But the greatest joy of the reunions, she said, is hearing of the continuing faithfulness of the African brothers and sisters. "They walk for miles barefoot to get to church," she said. "They are the ones we embrace with all our hearts.

"We left our hearts in Africa."

Ted Jacobsen, a retired Salt Lake building contractor who returned in July after serving as president of the England Manchester Mission, plans to report on the mission, along with two recently returned missionaries, at Friday's reunion. He had planned to set up a panel discussion on employment placement but decided to delay that until the next reunion. His mission included the northwest part of England, northern Wales and the Isle of Man.

Kevin Hague of South Jordan, who is planning the reunion for the Brazil Porto Alegre Mission for 1973 to 1976, says his mission hasn't had a reunion "for quite some time — probably 15 years." In the meantime, there had been some bigger reunions for all Brazilian missions.

He says Bill Shurtleff, an Ogden dentist and one of his fellow missionaries, ran into their president, Lynn A. Sorensen. Shurtleff "called me and said, 'President Sorensen would like us to have a reunion."' Hague, who had planned several of the earlier reunions, got to work again about three months ago planning for Friday's event.

Hague says he was put into contact with a Brazilian woman who caters Brazilian cuisine, so the reunion will include such traditional Brazilian food as rice and beans. All missionaries have also been asked to send in a one-page memory about their mission president, and the pages will be put together as a book to give to Sorensen.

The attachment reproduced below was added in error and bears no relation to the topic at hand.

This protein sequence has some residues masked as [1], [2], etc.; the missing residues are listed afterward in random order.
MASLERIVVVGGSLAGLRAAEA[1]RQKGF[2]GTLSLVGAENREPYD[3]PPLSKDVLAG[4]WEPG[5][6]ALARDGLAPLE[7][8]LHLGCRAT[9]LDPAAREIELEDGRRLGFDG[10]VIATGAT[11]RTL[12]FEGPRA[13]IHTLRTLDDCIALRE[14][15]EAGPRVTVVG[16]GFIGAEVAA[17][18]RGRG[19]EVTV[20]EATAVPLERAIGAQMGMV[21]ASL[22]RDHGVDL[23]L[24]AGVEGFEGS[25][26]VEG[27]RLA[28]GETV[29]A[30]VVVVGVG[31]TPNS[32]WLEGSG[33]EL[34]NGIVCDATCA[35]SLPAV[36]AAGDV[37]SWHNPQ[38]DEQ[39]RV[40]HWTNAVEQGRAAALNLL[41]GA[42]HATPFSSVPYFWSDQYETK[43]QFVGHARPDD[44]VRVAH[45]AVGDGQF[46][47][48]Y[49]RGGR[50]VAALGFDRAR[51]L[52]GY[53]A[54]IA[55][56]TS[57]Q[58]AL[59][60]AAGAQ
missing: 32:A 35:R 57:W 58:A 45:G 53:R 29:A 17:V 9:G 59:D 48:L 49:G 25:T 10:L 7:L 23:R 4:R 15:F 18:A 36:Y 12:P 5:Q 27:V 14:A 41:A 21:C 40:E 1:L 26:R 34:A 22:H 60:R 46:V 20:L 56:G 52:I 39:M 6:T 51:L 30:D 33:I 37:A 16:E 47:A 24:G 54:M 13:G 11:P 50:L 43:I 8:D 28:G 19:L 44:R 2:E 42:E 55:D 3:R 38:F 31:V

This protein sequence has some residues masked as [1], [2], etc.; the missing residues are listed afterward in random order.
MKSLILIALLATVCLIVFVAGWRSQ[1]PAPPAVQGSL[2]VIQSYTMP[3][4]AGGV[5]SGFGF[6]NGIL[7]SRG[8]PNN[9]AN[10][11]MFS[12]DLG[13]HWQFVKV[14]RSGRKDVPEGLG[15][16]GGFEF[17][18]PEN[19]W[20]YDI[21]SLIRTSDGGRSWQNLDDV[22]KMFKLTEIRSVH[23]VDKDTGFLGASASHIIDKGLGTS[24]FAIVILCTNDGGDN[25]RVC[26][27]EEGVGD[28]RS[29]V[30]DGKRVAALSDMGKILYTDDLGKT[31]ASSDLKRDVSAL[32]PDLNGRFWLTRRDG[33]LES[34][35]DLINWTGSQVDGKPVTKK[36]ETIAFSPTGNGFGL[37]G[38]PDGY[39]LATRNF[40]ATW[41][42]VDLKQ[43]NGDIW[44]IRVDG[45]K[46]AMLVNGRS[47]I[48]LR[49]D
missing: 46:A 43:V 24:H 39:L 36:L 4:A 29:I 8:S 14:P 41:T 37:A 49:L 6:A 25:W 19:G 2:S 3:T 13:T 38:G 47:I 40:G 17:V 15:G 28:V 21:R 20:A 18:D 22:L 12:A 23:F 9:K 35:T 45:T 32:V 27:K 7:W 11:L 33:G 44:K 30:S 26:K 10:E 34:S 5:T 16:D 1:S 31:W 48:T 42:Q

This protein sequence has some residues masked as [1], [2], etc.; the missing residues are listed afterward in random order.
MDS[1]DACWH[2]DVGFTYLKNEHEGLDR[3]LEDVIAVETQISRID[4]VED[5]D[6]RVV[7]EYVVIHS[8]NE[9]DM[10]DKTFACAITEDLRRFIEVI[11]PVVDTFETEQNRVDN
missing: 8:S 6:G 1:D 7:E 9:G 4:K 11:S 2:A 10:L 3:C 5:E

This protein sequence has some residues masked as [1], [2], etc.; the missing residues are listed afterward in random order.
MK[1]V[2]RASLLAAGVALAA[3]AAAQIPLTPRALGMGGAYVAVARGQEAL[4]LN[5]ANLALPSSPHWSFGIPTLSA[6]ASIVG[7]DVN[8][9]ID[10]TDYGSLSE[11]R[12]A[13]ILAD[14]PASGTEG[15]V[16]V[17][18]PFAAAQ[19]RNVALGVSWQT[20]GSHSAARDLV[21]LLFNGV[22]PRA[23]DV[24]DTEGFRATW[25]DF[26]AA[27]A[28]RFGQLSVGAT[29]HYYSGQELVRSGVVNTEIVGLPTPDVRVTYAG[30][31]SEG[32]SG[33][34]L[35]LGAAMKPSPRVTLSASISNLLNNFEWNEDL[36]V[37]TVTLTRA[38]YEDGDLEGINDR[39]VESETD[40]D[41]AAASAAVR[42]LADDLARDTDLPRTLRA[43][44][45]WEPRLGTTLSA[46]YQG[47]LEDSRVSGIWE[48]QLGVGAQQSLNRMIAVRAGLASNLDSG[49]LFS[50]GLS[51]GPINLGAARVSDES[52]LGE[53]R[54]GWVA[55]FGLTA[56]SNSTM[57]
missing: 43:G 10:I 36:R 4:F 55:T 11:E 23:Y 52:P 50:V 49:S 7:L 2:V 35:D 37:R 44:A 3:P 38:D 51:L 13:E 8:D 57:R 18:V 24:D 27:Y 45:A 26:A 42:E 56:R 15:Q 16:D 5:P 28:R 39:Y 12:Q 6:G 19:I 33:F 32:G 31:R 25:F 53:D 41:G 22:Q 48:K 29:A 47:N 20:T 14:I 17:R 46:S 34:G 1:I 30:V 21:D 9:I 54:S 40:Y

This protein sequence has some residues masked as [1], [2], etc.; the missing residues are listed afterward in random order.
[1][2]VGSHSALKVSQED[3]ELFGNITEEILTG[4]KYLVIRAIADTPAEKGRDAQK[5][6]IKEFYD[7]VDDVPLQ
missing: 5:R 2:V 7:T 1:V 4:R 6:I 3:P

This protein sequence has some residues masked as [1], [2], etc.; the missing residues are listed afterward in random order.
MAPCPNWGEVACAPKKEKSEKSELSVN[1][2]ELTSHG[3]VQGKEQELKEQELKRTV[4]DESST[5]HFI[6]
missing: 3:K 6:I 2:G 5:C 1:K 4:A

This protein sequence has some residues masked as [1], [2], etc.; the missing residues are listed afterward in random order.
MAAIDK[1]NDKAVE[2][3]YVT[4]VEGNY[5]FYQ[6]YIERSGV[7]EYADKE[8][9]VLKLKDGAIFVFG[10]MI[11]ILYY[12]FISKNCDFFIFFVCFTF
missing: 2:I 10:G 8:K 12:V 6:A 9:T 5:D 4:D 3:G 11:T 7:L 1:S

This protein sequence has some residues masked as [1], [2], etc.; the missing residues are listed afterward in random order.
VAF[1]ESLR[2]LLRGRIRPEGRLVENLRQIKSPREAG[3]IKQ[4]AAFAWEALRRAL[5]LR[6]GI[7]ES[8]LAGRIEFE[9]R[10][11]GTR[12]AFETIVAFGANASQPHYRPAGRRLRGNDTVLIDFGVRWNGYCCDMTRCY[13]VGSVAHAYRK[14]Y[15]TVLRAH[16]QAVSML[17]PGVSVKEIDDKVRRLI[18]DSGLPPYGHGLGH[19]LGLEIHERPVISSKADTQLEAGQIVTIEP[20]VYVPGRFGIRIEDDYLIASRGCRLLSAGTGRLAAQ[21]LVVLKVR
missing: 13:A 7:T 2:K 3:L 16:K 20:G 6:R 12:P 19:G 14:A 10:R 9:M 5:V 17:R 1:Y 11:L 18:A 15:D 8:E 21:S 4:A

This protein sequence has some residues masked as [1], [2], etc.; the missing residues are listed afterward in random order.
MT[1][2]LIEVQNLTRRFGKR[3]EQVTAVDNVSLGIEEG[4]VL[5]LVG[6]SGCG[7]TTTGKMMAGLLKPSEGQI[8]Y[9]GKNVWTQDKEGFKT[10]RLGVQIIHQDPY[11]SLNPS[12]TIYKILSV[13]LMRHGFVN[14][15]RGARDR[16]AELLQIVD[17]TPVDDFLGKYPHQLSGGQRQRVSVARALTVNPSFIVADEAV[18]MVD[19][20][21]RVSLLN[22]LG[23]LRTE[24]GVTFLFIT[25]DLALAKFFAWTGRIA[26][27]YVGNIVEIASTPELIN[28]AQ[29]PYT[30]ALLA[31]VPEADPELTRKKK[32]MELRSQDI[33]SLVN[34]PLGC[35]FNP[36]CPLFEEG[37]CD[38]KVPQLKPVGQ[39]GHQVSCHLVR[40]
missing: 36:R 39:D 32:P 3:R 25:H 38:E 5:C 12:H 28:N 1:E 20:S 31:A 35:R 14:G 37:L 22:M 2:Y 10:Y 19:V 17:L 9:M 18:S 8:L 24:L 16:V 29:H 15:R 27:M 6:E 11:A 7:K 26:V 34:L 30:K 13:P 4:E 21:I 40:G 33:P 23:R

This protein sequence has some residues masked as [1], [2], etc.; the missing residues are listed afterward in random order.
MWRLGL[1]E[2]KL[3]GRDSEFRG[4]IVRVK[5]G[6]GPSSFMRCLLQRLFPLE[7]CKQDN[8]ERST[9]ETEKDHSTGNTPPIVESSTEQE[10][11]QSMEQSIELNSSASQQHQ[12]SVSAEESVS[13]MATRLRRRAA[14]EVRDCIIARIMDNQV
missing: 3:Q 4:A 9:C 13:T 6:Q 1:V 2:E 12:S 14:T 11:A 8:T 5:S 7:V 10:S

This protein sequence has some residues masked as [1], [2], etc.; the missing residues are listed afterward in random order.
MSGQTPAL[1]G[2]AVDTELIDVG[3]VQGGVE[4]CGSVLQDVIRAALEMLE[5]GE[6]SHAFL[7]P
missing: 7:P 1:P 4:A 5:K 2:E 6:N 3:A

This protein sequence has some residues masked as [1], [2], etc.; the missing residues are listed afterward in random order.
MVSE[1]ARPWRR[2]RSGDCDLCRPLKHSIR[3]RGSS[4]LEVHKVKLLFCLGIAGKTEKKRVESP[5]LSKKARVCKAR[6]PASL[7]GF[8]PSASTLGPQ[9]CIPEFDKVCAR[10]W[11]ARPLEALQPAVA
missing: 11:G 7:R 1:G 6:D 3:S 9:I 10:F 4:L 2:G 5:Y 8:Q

Russell Osguthorpe will host the reunion of the South Dakota Rapid City Mission on Friday at his home in Provo. Osguthorpe served as president from 2003 to 2006 in the mission, which covered most of South Dakota, North Dakota, one-third of Minnesota, northern Nebraska and a piece of Wyoming.

"I spent half the mission in my car and the other half in motels," Osguthorpe joked.

Usually, 100 to 150 people attend the reunions, "so we'll try to squeeze and see how it works," he said. "I hope the weather is good."

He says he expects a good turnout because people keep calling him to ask if there will be a reunion, and one of his missionaries has put the reunion information on his Facebook page.

He plans to deliver a message to his former missionaries along the lines of "hold to the rod, stay true, make your marriage as good as your mission.

"I want them to continue to have success," Osguthorpe said. "Success in the mission was doing something you originally thought was impossible, but with the help of the Lord you accomplish it."

Some of the reunions will be more informal affairs.

Karina Escobar Taylor of South Jordan said she was asked a couple of weeks ago to plan the reunion for the Dominican Republic Santo Domingo East Mission for the years 1996 to 1999.

The reunion Friday at her home will include mingling and treats, and she says she doesn't know how many people will attend.

Joel Meredith of Salt Lake City says he signed up his name "to have a little party with some missionaries" from 1998 to 2001 in the Chicago Illinois Mission, whose president then was Gordon Holbrook.

Meredith's aim is to "see a few of the old mission friends," he said. "Let's just get together and say 'awesome."'


E-mail: rwalsh@desnews.com